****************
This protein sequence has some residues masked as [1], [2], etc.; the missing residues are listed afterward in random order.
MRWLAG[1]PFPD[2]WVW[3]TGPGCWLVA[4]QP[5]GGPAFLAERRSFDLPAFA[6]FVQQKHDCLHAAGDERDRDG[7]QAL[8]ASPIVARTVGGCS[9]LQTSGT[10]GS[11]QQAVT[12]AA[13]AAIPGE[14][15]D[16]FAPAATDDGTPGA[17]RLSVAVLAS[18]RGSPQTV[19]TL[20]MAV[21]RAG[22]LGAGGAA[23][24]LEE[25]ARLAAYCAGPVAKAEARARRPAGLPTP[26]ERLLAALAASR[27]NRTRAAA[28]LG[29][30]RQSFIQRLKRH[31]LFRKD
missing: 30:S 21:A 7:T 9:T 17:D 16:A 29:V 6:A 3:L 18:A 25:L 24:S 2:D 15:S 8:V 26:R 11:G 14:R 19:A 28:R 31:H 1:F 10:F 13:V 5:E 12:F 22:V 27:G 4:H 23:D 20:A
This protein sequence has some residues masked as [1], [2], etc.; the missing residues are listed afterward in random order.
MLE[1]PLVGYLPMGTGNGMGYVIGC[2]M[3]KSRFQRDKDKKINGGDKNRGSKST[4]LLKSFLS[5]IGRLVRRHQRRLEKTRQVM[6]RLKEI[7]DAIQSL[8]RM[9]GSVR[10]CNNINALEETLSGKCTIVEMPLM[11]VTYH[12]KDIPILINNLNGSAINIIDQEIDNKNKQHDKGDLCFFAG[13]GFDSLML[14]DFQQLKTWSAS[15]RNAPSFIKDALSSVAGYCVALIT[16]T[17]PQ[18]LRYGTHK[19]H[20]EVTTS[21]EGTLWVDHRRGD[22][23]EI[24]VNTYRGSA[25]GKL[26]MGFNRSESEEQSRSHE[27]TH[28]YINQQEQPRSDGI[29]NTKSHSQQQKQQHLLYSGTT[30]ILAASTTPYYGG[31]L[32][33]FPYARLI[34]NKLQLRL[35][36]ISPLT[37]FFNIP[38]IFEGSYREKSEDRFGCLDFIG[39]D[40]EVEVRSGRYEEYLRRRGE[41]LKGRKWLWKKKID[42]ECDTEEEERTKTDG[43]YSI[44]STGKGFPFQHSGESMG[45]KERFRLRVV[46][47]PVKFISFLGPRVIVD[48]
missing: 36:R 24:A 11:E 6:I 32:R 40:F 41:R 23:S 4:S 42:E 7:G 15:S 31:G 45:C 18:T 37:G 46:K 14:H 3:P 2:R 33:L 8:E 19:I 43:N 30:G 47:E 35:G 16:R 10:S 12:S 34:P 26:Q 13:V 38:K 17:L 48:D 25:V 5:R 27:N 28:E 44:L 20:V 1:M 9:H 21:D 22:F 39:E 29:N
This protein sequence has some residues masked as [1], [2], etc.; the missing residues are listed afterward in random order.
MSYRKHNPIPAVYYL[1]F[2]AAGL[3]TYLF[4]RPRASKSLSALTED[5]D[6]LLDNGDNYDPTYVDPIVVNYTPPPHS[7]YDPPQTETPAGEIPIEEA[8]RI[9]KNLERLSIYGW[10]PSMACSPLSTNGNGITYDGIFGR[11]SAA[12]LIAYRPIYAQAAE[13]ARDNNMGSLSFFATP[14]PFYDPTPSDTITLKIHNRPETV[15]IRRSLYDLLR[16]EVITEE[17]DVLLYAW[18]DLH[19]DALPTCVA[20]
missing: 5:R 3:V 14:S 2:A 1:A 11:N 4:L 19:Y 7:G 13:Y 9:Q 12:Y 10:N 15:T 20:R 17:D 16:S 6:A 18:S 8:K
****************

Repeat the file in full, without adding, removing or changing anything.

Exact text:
This protein sequence has some residues masked as [1], [2], etc.; the missing residues are listed afterward in random order.
MRWLAG[1]PFPD[2]WVW[3]TGPGCWLVA[4]QP[5]GGPAFLAERRSFDLPAFA[6]FVQQKHDCLHAAGDERDRDG[7]QAL[8]ASPIVARTVGGCS[9]LQTSGT[10]GS[11]QQAVT[12]AA[13]AAIPGE[14][15]D[16]FAPAATDDGTPGA[17]RLSVAVLAS[18]RGSPQTV[19]TL[20]MAV[21]RAG[22]LGAGGAA[23][24]LEE[25]ARLAAYCAGPVAKAEARARRPAGLPTP[26]ERLLAALAASR[27]NRTRAAA[28]LG[29][30]RQSFIQRLKRH[31]LFRKD
missing: 30:S 21:A 7:T 9:T 17:D 16:A 29:V 6:A 3:L 18:A 25:L 24:S 2:D 15:S 8:V 26:R 11:G 14:R 19:A 28:R 31:H 1:F 10:F 13:V 5:E 12:F 22:V 27:G 4:H 23:D 20:A
This protein sequence has some residues masked as [1], [2], etc.; the missing residues are listed afterward in random order.
MLE[1]PLVGYLPMGTGNGMGYVIGC[2]M[3]KSRFQRDKDKKINGGDKNRGSKST[4]LLKSFLS[5]IGRLVRRHQRRLEKTRQVM[6]RLKEI[7]DAIQSL[8]RM[9]GSVR[10]CNNINALEETLSGKCTIVEMPLM[11]VTYH[12]KDIPILINNLNGSAINIIDQEIDNKNKQHDKGDLCFFAG[13]GFDSLML[14]DFQQLKTWSAS[15]RNAPSFIKDALSSVAGYCVALIT[16]T[17]PQ[18]LRYGTHK[19]H[20]EVTTS[21]EGTLWVDHRRGD[22][23]EI[24]VNTYRGSA[25]GKL[26]MGFNRSESEEQSRSHE[27]TH[28]YINQQEQPRSDGI[29]NTKSHSQQQKQQHLLYSGTT[30]ILAASTTPYYGG[31]L[32][33]FPYARLI[34]NKLQLRL[35][36]ISPLT[37]FFNIP[38]IFEGSYREKSEDRFGCLDFIG[39]D[40]EVEVRSGRYEEYLRRRGE[41]LKGRKWLWKKKID[42]ECDTEEEERTKTDG[43]YSI[44]STGKGFPFQHSGESMG[45]KERFRLRVV[46][47]PVKFISFLGPRVIVD[48]
missing: 36:R 24:A 11:E 6:I 32:R 40:F 41:R 23:S 4:S 42:E 7:G 15:S 31:G 45:C 18:T 37:G 46:K 14:H 3:P 2:R 33:L 8:E 19:I 43:N 30:G 47:E 35:G 16:R 10:S 12:S 34:P 26:Q 13:V 38:K 17:L 48:D 25:V 5:R 27:N 28:E 44:L 20:V 1:M 9:H 21:D 22:F 39:E 29:N
This protein sequence has some residues masked as [1], [2], etc.; the missing residues are listed afterward in random order.
MSYRKHNPIPAVYYL[1]F[2]AAGL[3]TYLF[4]RPRASKSLSALTED[5]D[6]LLDNGDNYDPTYVDPIVVNYTPPPHS[7]YDPPQTETPAGEIPIEEA[8]RI[9]KNLERLSIYGW[10]PSMACSPLSTNGNGITYDGIFGR[11]SAA[12]LIAYRPIYAQAAE[13]ARDNNMGSLSFFATP[14]PFYDPTPSDTITLKIHNRPETV[15]IRRSLYDLLR[16]EVITEE[17]DVLLYAW[18]DLH[19]DALPTCVA[20]
missing: 5:R 3:V 14:S 2:A 1:A 11:N 4:L 19:Y 7:G 13:Y 9:Q 12:Y 10:N 15:T 20:R 17:D 16:S 6:A 18:S 8:K